Sinbad 1.09 Writer: Jack Lothian, James Dormer Director: Colin Teague
THE ONE WHERE Sinbad goes in search of a stone that can predict the future, and is pursued by an assassin.
VERDICT After a couple of really enjoyable episodes, Sinbad loses the momentum slightly with an episode that’s not poor, exactly, just a tad dull, and full of missed opportunities. The biggest of these missed opportunities being the way the show introduces new Providence crewmember Tiger. She’s an intriguing enough character, sure, but her conversion from bounty hunter, to Sinbad groupie all seems a bit sudden and perfunctory. She has some good fight scenes, does an exquisite backflip and her sci-fi style killer collar (which would be triggered if Sinbad strayed to far from her… any else seen Wedlock?) was a nifty idea, so she’s certainly made her mark if nothing else. You just can’t help feeling Sinbad hasn’t done enough in the episode to justify her suddenly giving up on her bounty. A bit more frisson rather than mutual appreciation would have been more convincing.
The main plot is a kind of Beginner’s Guide to predestination versus free will, but it doesn’t really explore the possibilities to any great extent. Mainly because most of the episode seems to be spent endlessly exploring corridors instead. There’s an awful lot of filler here, and it’s not very well disguised filler. The killer traps in the catacombs are particularly unexciting (nobody seems to realise you just need to kneel down to avoid death), while Riff, the evil, ambitious son, and Azdi, the noble father (and keeper of the fortune-telling stone) are drearily one-dimensional characters, and the “twist” is pretty obvious to anyone who’s ever… well, formed a thought, really.
There are plenty of good moments, though: the first ship-board scene once again crackles with that infectious, new-found sense of camaraderie; Gunnar’s method of getting the truth out of Riff (threatening him violently); Sinbad using a corpse’s hand to leave his friends a clue; the chase between Sinbad and Tiger when he realises the flaw in the killer collar plan (Taryn will only pay the bounty on Sinbad if he’s alive). Sinbad’s decision to break the stone rather than peer into his future is an impressively shot sequence, giving the otherwise humdrum finalé a bit of a kick.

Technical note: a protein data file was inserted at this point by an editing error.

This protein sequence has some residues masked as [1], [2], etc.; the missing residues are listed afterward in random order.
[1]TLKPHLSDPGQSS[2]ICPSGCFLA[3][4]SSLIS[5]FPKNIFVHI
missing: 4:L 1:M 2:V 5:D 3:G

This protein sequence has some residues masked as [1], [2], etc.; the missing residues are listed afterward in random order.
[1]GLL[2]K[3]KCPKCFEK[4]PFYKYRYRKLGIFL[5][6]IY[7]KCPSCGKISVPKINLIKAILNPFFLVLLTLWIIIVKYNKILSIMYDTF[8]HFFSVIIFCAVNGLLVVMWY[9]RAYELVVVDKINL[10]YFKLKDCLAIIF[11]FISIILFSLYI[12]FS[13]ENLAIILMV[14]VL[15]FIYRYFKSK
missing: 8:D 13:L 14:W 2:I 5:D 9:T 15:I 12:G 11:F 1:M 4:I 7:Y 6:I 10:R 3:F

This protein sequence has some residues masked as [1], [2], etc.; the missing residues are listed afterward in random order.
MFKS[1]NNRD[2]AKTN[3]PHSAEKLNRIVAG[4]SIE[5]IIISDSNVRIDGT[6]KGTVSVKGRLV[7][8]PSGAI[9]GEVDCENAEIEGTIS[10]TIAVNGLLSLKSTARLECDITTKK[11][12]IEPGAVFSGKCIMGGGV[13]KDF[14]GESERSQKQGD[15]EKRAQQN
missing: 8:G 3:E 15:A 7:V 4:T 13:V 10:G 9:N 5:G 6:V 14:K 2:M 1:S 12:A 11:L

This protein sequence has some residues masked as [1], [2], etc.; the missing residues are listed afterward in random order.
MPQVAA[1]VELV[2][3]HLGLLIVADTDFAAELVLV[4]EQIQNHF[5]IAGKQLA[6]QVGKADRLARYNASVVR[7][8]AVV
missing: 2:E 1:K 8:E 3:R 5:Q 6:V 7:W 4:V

Ultimately, a fairly average episode of Sinbad, but over the past few weeks, the show has redefined (upwards) what an average episode of Sinbad means. This may not have been up to the level of the past couple of weeks, but generally the show is moving in the right direction.
ANACHRONISM OF THE WEEK We’re pretty sure Timberland Boots (or something similar, judging by that sole pattern) weren’t on sale back then.
COLLARED AGAIN It’s surprising that Sinbad doesn’t make some comment about a dislike for magical collars considering his curse from earlier in the season.
COUNTDOWN TO LOCK-UP After a break last week, the trusty Sinbad cell scene is back with a vengeance. 20 minutes into the episode Gunnar, Rina and Anwar are thown in jail.
SLAVE TO THE PLOT When asked how he’s going to execute Sinbad, Azdi replies, “Poison… it’s the surest way.” Erm… NO! Beheading. That’s pretty sure. Hanging, drawning and quartering. Pretty sure too. A sword through the heart… not a traditional method of execution, but a darn site surer than poison. In fact, death by poison is possibly less sure than sentencing Sinbad to imprisonment in a brothel and hoping he catches a particularly nasty STD. As soon as you hear the word “poison”, you know someone is going to substitute it for a drug that induces a death-like state. Guess what…?
BEST LINES Cook: “Don’t you people know anything?” Gunnar: “We know when you’re trying to pass off rat as chicken.”
[A little later…]
Cook:“It’s not rat… but it’s… um… not chicken either…”